First time we heard the name of God is in Genesis 2:4, and the Judean (Jewish) biblical scholars exchange the name of "God" with "Lord" during the third century A.D. in fear of contravening the 3rd commandment of God; “Thou shalt not take the name of the "LORD" thy God in vain”. During the inter testamentary period of Israel around 500 BC the Judean (Jewish) scholars became very concerned with not blaspheming the name of the "Lord". So rather than saying the name of "God", they would say "Elohim" instead which is the Hebrew word for "God". However, this did not solve the problem of what to do when one came across the name of "God" during the reading of the Scriptures.
The Judean (Jewish) scholars decided that when they came to the name “YHWH” they would say the Hebrew word "Adonai", which means “Lord”. To remind the reader to say “Adonai,” and to maintain the presence of the word “YHWH,” they assigned the vowels of “Adonai” into the consonants of “YHWH”. However, it was never intended that this form be read out aloud. In Exodus 3:13-14 Moses asked God, “Whom should I say has sent me?” and God responds by saying, “I AM WHO I AM… You must say this to the Israelite's, ‘I AM has sent me to you’”. However, it could be awkward for Moses to go to the Israelite's and Pharaoh and say, “I am has sent me”. So, in Exodus 3:15 God revises this phrase and changes it to the third person by saying, “Tell them that ‘HE IS’ has sent you”. The word “HE IS” comes from the Hebrew root word "Haya", which means, “To Be”. It is the third person form of this word, “HE IS,” that becomes the name "YHWH" and is referred to as the Tetragrammaton which simply means “the four letters”. This name of God which by Jewish traditions, and we know God hates traditions is too holy to voice according to them, is actually spelled “YHWH” without vowels that becomes the name "Yahweh".
The significance of the name "YHWH, Yahweh" is that it is confirming God’s existence but most importantly His presence. In the context of Exodus 3, God is talking about His presence with Moses and subsequently with Israel. For in Exodus 3:12 Moses says, “Who am I, that I should go?” to which God responds by saying, “Surely I will be with you.” The point is not that He eternally existed, although this is implied but that He is present with His people. In light of the above, Exodus 3:14-15 could be paraphrased as, “Call Me ‘I am with you’ (I am the ever present helper) because I am indeed the ever present helper. And this is what you should say to the Israelite's, ‘He is the ever present helper’ – the God of your fathers, the God of Abraham, the God of Isaac, and the God of Jacob – has sent me to you”.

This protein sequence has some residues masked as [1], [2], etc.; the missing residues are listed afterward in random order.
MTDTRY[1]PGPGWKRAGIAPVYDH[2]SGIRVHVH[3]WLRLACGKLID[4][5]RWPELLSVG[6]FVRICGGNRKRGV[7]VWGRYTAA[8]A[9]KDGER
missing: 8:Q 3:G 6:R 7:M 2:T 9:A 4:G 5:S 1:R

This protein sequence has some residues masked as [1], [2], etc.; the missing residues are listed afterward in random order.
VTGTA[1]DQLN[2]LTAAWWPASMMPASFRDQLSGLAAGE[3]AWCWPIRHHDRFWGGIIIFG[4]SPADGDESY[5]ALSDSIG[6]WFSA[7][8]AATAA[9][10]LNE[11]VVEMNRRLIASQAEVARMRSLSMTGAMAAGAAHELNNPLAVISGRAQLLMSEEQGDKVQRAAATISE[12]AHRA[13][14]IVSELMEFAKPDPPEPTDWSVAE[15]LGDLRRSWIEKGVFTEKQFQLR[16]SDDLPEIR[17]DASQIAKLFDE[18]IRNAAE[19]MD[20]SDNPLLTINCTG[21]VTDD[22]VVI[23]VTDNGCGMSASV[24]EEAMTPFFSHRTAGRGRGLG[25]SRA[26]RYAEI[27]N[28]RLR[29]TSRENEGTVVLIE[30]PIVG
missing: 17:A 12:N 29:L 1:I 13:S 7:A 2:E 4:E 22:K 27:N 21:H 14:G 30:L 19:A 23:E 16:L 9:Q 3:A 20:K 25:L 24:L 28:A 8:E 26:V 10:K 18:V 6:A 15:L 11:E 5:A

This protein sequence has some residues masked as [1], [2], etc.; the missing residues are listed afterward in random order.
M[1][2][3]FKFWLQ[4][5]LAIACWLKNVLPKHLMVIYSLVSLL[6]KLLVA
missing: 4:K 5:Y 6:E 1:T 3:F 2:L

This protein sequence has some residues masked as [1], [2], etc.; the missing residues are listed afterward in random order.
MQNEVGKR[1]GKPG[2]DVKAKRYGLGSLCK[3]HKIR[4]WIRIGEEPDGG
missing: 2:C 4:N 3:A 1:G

God wants to have a relationship with His people, and so He is giving them permission to call Him by a personal name rather than by His formal name. It is like giving someone permission to call you “Bill” when your name is “William”. This does not mean that every time this name appears in the First Testament that it carries all of this theology with it. Sometimes it is used as just His name and is used in a reverential way. The short form of Gods name "Yahweh" is "Yah". So when you say "Hallelujah" you are actually saying "hallelu", meaning "praise", and "jah" the Latin short form for "Yah" - “Praise Yah”.
The Masoretes, Latin-speaking “Christian” scholars who from about the 6th to the 10th century worked to reproduce the original text of the Hebrew Bible, replaced the vowels of the name "YHWH" with the vowel signs of the Hebrew words "Adonai" or "Elohim". These scholars substituted the “Y”, which does not exist in Latin with an “I” or a “J”. The tetragrammaton became the artificial Latinized name of "Jehovah" (JeHoWaH). As the use of the name spread throughout medieval Europe, the initial letter “J” was pronounced according to the local vernacular language rather than Latin. Although “Christian” scholars after the Renaissance and Reformation periods used the term "Jehovah" for "YHWH", in the 19th and 20th centuries biblical scholars again began to use the original form "Yahweh". Early “Christian” writers such as St. Clement of Alexandria in the 2nd century had used a form like "Yahweh", and this pronunciation of the tetragrammaton was never really lost. Many Greek transcriptions also indicated that "YHWH" should be pronounced "Yahweh".
What we have learned is that God wants to have a personal relationship with His people. So pray and repent directly to Yahweh in the name of the Messiah, Jesus from Nazareth.
All glory to Father God YHWH, Yahweh "I AM" in Heaven!